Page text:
Dr. Abraham Nwankwo, Director-General  (DMO)

Nigeria with her bold and can-do attitude of borrowing begs for some explanations.  Nigeria has a documented history of mismanagement and corruption. It might be easy to borrow massively and piled the debt on poor Nigerians in the name of fixing and providing infrastructures. But it may not be easy to pay back the loans. Where is the assurance that all these funds will be efficiently allocated and used appropriately for the planned projects?

The Finance Minister Olusegun Aganga and DMO chief, Arthur Nwankwo were quick to say that Nigeria’s debt-to-GDP ratio that stood at 13.8 percent has not exceeded the international permissible benchmark for third world countries.

Nwankwo, his words, “The international benchmark requires that countries in our group do not exceed a debt to GDP ratio of 45 per cent, which means that we are at a very comfortable level… After exiting the Paris Club, we have maintained prudence and restraint in ensuring we do not go back to the dark days, “we are under pressure to mobilize funds for infrastructure deficit.” While it was reported in the news that Aganga said, “Nigeria’s debt to GDP ratio which currently stands at 16.6 percent is low compared to the internationally acceptable benchmark of 40 percent for developing countries.”

Minister of Finance, Olusegun Olutoyin Aganga

The so-called international acceptable benchmark needs more explanation to Nigerian people, while one person is saying 40 percent, another is saying 45 percent. Apart from the numeric inconsistencies, the international body that set the standard does not have the final say on what Nigeria will do to protect herself from financial crisis. The Euro zone has their deficits and debts ratios-to-GDP benchmarks. Nigerians and Africans are busy quoting some international standard without making any initiative to come up with their standards and benchmarks. When Nigeria falls again into higher debt trap and inflation, there will be no international body to bail Nigeria out.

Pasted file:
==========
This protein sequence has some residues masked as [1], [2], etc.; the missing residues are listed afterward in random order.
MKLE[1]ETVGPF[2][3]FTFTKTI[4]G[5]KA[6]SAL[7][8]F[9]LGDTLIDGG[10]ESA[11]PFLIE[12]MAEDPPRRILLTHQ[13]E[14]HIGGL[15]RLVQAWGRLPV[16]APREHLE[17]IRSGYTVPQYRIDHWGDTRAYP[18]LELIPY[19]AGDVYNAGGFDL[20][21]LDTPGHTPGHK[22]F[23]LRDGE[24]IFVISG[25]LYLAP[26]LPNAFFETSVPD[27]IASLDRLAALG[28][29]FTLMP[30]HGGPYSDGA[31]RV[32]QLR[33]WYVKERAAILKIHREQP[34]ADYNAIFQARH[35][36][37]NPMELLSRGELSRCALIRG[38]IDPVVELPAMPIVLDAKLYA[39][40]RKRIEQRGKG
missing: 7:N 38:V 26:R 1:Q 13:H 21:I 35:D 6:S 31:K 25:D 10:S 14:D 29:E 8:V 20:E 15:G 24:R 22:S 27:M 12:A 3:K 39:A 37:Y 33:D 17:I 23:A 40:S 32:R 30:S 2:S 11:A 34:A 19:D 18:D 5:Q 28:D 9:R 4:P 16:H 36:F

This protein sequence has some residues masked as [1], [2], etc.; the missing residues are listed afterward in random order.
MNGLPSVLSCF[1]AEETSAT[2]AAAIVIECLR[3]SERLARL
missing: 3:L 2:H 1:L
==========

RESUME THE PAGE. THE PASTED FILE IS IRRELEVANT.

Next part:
The Nigerian financial managers and leaders especially the Minister Finance and DMO should take some responsibilities and stop quoting the so-called international standard. Nigerians would like to hear those in authorities say that the borrowed money will be properly utilized with accountability and probity.

In spite of the so-called international permissible benchmark, the increasing borrowing by the government is giving a serious concern to so many Nigerians. The elite and ruling class might not lose sleepless nights but the average Nigerians are worried that borrowed money might not be utilized for the proposed projects. And their concerns are rooted in history of mismanagement of erstwhile loans of yesteryears.

When these resources are prudently invested and the projects intended are efficiently completed especially the electricity project, it will enable Nigerian economic growth to amplify and highly appreciated. But when resources and funds are mismanaged the Nigerian people will be laden with a heavy yoke and sadden with massive debt.

Nigerians do not want history to repeat itself, which is going back to the gloomy days of payment of monstrous foreign debts. When Nigeria settled her debts from Paris and London clubs, her citizens cheered on the development. Nigerians are not ready for IMF austerity measures and servicing of unending foreign loans with its unending arrears and malleable interest rates.



Last modified on Sunday, 09 January 2011 14:11